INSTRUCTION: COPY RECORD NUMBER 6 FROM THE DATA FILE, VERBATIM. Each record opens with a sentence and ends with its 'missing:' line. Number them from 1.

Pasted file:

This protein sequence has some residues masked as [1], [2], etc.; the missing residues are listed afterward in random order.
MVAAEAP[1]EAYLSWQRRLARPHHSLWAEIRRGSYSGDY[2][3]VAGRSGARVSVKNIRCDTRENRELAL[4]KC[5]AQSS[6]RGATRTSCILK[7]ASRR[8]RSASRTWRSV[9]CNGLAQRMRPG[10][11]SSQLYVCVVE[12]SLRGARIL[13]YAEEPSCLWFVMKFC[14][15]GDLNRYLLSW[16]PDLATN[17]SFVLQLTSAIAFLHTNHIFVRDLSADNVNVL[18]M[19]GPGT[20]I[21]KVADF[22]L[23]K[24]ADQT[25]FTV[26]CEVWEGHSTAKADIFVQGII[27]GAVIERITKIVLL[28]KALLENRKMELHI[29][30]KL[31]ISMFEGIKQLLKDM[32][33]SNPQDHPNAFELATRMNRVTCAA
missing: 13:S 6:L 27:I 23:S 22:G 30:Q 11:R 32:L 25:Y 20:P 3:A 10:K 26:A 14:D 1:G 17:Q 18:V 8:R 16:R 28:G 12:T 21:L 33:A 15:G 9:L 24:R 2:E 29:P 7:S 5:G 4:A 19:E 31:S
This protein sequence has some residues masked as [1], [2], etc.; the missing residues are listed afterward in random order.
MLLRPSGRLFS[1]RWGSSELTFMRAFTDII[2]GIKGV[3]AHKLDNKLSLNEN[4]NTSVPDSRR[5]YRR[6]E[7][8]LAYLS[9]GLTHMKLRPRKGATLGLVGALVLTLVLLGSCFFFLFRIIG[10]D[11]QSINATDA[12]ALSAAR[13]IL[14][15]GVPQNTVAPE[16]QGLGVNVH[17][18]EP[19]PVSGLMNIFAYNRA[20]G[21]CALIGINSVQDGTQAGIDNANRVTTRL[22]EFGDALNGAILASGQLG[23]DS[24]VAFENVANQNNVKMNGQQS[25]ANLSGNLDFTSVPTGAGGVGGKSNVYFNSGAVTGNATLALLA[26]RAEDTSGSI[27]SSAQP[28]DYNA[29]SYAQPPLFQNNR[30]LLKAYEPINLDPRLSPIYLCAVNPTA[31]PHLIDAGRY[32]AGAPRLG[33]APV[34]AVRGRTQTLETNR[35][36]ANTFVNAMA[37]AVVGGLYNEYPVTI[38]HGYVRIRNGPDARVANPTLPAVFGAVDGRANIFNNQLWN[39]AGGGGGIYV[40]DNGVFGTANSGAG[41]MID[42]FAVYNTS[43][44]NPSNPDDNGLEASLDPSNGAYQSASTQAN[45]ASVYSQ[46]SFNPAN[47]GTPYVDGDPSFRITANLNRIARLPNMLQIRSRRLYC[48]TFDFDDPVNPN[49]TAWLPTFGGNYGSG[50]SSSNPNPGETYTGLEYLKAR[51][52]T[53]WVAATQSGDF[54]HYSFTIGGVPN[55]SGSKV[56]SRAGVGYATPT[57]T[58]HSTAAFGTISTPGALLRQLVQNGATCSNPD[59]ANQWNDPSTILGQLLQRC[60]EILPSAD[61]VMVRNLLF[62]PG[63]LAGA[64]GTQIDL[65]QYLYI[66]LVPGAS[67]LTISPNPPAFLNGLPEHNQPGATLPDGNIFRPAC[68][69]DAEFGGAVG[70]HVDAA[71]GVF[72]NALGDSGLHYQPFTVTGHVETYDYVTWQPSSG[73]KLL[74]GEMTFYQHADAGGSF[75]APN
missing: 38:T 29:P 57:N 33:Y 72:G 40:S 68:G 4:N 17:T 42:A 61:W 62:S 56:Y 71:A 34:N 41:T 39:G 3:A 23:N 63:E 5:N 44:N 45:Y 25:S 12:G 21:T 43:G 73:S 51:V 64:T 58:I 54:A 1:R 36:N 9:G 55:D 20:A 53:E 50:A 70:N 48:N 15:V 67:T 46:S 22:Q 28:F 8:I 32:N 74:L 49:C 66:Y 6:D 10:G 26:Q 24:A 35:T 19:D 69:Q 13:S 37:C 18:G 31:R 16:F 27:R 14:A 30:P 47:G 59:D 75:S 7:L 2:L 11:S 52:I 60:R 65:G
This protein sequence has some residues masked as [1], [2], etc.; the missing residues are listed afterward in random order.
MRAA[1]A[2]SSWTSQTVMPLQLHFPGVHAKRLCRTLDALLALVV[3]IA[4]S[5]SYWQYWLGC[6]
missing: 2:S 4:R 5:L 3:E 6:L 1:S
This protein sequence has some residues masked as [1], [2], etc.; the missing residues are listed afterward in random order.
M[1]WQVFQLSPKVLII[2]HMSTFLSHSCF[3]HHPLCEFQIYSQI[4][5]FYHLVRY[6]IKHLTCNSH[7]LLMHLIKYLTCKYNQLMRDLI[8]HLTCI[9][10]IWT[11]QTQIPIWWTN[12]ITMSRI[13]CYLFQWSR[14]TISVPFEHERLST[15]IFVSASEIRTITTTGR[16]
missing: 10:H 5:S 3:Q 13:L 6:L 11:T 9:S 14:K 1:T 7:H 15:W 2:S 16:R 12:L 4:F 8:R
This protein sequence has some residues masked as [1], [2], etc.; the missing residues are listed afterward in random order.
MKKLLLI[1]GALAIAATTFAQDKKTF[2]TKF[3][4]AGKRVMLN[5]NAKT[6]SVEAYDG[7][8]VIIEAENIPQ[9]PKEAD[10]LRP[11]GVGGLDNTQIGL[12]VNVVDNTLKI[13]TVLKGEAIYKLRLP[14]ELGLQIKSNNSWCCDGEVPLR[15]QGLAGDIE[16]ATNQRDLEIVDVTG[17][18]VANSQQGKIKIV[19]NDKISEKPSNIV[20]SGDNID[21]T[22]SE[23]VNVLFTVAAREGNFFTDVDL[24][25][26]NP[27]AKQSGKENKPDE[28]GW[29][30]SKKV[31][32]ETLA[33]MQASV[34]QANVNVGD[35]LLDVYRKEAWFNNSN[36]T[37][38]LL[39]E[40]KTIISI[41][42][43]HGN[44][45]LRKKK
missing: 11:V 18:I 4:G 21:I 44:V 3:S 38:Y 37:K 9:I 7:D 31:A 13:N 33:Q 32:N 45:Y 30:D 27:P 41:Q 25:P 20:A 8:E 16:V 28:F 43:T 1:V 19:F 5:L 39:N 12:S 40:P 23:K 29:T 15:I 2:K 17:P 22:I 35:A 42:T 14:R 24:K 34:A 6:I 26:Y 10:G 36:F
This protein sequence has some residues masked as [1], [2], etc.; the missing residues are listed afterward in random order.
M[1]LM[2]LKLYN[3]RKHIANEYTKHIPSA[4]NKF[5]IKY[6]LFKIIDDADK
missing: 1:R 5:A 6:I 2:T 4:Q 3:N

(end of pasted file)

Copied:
This protein sequence has some residues masked as [1], [2], etc.; the missing residues are listed afterward in random order.
M[1]LM[2]LKLYN[3]RKHIANEYTKHIPSA[4]NKF[5]IKY[6]LFKIIDDADK
missing: 1:R 5:A 6:I 2:T 4:Q 3:N